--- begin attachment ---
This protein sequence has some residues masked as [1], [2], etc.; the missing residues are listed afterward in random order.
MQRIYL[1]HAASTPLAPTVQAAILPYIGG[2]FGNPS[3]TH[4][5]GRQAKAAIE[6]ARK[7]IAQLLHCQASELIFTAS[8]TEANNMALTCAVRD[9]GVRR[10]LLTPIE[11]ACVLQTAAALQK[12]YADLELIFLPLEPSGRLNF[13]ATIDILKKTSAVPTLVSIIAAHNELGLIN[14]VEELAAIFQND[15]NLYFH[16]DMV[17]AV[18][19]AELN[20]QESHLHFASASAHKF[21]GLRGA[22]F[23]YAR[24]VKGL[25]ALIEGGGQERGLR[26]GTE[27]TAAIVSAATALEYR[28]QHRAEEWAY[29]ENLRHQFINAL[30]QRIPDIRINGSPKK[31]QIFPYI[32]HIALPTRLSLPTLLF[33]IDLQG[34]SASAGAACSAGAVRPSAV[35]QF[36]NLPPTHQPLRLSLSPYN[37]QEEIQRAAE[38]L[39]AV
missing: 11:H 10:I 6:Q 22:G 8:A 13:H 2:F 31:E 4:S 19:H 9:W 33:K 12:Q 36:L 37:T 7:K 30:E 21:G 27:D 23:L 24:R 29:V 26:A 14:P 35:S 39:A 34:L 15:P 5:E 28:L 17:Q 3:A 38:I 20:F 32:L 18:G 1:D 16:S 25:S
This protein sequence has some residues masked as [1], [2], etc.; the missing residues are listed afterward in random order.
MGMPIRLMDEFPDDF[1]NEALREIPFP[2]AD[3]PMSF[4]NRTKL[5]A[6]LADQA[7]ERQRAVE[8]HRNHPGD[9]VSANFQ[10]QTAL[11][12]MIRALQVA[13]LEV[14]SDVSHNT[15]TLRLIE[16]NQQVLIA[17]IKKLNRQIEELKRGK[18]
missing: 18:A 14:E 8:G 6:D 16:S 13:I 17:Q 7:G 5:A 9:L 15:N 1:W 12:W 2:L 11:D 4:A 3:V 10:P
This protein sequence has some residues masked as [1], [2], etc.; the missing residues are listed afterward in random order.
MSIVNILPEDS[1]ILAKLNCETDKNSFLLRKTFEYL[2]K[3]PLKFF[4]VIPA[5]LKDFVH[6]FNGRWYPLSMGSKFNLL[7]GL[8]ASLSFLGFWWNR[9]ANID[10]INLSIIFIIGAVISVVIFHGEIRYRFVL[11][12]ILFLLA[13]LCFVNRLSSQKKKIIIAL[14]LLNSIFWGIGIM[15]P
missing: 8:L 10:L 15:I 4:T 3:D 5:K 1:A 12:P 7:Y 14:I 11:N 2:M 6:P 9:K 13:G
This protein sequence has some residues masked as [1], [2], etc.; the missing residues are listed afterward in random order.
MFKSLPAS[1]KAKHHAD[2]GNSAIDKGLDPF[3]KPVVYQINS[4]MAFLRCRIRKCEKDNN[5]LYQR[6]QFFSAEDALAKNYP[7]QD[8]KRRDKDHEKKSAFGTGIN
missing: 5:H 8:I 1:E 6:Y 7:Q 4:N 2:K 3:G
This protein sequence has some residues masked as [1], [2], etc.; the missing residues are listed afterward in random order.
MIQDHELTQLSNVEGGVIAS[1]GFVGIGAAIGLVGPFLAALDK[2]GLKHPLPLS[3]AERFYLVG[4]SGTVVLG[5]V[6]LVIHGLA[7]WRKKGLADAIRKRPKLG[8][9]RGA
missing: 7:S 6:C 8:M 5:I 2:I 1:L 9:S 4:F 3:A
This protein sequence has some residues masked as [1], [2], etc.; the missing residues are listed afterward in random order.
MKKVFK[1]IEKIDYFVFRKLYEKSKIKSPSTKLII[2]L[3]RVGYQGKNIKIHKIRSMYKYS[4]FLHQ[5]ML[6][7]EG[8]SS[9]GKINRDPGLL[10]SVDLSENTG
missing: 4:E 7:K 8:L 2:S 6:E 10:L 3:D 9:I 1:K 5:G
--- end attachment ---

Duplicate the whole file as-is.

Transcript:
This protein sequence has some residues masked as [1], [2], etc.; the missing residues are listed afterward in random order.
MQRIYL[1]HAASTPLAPTVQAAILPYIGG[2]FGNPS[3]TH[4][5]GRQAKAAIE[6]ARK[7]IAQLLHCQASELIFTAS[8]TEANNMALTCAVRD[9]GVRR[10]LLTPIE[11]ACVLQTAAALQK[12]YADLELIFLPLEPSGRLNF[13]ATIDILKKTSAVPTLVSIIAAHNELGLIN[14]VEELAAIFQND[15]NLYFH[16]DMV[17]AV[18][19]AELN[20]QESHLHFASASAHKF[21]GLRGA[22]F[23]YAR[24]VKGL[25]ALIEGGGQERGLR[26]GTE[27]TAAIVSAATALEYR[28]QHRAEEWAY[29]ENLRHQFINAL[30]QRIPDIRINGSPKK[31]QIFPYI[32]HIALPTRLSLPTLLF[33]IDLQG[34]SASAGAACSAGAVRPSAV[35]QF[36]NLPPTHQPLRLSLSPYN[37]QEEIQRAAE[38]L[39]AV
missing: 11:H 10:I 6:Q 22:G 8:A 13:H 2:F 31:E 4:S 19:H 9:W 33:K 12:Q 36:L 37:T 7:K 30:E 21:G 27:D 23:L 24:R 29:V 26:A 14:P 35:S 39:A 34:L 15:P 5:E 28:L 17:Q 3:A 38:I 20:F 32:L 18:G 1:D 16:S 25:S
This protein sequence has some residues masked as [1], [2], etc.; the missing residues are listed afterward in random order.
MGMPIRLMDEFPDDF[1]NEALREIPFP[2]AD[3]PMSF[4]NRTKL[5]A[6]LADQA[7]ERQRAVE[8]HRNHPGD[9]VSANFQ[10]QTAL[11][12]MIRALQVA[13]LEV[14]SDVSHNT[15]TLRLIE[16]NQQVLIA[17]IKKLNRQIEELKRGK[18]
missing: 18:A 14:E 8:G 6:D 16:S 13:I 17:Q 7:G 5:A 9:L 15:N 1:W 12:W 2:L 11:D 4:A 3:V 10:P
This protein sequence has some residues masked as [1], [2], etc.; the missing residues are listed afterward in random order.
MSIVNILPEDS[1]ILAKLNCETDKNSFLLRKTFEYL[2]K[3]PLKFF[4]VIPA[5]LKDFVH[6]FNGRWYPLSMGSKFNLL[7]GL[8]ASLSFLGFWWNR[9]ANID[10]INLSIIFIIGAVISVVIFHGEIRYRFVL[11][12]ILFLLA[13]LCFVNRLSSQKKKIIIAL[14]LLNSIFWGIGIM[15]P
missing: 8:L 10:L 15:I 4:T 3:D 5:K 1:A 12:P 7:Y 14:I 11:N 2:M 6:P 9:K 13:G
This protein sequence has some residues masked as [1], [2], etc.; the missing residues are listed afterward in random order.
MFKSLPAS[1]KAKHHAD[2]GNSAIDKGLDPF[3]KPVVYQINS[4]MAFLRCRIRKCEKDNN[5]LYQR[6]QFFSAEDALAKNYP[7]QD[8]KRRDKDHEKKSAFGTGIN
missing: 5:H 8:I 1:E 6:Y 7:Q 4:N 2:K 3:G
This protein sequence has some residues masked as [1], [2], etc.; the missing residues are listed afterward in random order.
MIQDHELTQLSNVEGGVIAS[1]GFVGIGAAIGLVGPFLAALDK[2]GLKHPLPLS[3]AERFYLVG[4]SGTVVLG[5]V[6]LVIHGLA[7]WRKKGLADAIRKRPKLG[8][9]RGA
missing: 7:S 6:C 8:M 5:I 2:I 1:L 9:S 4:F 3:A
This protein sequence has some residues masked as [1], [2], etc.; the missing residues are listed afterward in random order.
MKKVFK[1]IEKIDYFVFRKLYEKSKIKSPSTKLII[2]L[3]RVGYQGKNIKIHKIRSMYKYS[4]FLHQ[5]ML[6][7]EG[8]SS[9]GKINRDPGLL[10]SVDLSENTG
missing: 4:E 7:K 8:L 2:S 6:E 10:L 3:D 9:I 1:K 5:G